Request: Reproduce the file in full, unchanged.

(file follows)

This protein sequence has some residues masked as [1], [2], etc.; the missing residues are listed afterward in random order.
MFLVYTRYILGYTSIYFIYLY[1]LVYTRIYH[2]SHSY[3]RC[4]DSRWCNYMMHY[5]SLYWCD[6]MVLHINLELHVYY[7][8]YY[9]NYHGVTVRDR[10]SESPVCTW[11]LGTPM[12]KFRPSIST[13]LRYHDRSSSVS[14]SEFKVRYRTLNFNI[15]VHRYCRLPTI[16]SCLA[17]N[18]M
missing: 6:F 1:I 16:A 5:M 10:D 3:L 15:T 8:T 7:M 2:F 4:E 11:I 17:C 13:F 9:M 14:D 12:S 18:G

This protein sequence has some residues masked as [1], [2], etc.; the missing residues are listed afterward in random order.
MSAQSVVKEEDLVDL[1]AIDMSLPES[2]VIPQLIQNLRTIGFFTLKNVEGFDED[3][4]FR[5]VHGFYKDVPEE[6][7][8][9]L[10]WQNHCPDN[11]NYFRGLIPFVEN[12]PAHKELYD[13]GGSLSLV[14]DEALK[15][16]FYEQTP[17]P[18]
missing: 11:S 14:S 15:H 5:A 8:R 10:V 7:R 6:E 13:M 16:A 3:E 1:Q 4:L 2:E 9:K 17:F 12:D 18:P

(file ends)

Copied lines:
This protein sequence has some residues masked as [1], [2], etc.; the missing residues are listed afterward in random order.
MFLVYTRYILGYTSIYFIYLY[1]LVYTRIYH[2]SHSY[3]RC[4]DSRWCNYMMHY[5]SLYWCD[6]MVLHINLELHVYY[7][8]YY[9]NYHGVTVRDR[10]SESPVCTW[11]LGTPM[12]KFRPSIST[13]LRYHDRSSSVS[14]SEFKVRYRTLNFNI[15]VHRYCRLPTI[16]SCLA[17]N[18]M
missing: 6:F 1:I 16:A 5:M 10:D 3:L 15:T 8:T 7:M 2:F 4:E 11:I 17:C 13:F 9:M 14:D 12:S 18:G

This protein sequence has some residues masked as [1], [2], etc.; the missing residues are listed afterward in random order.
MSAQSVVKEEDLVDL[1]AIDMSLPES[2]VIPQLIQNLRTIGFFTLKNVEGFDED[3][4]FR[5]VHGFYKDVPEE[6][7][8][9]L[10]WQNHCPDN[11]NYFRGLIPFVEN[12]PAHKELYD[13]GGSLSLV[14]DEALK[15][16]FYEQTP[17]P[18]
missing: 11:S 14:S 15:H 5:A 8:R 10:V 7:R 6:E 13:M 16:A 3:E 1:Q 4:L 2:E 9:K 17:F 12:D 18:P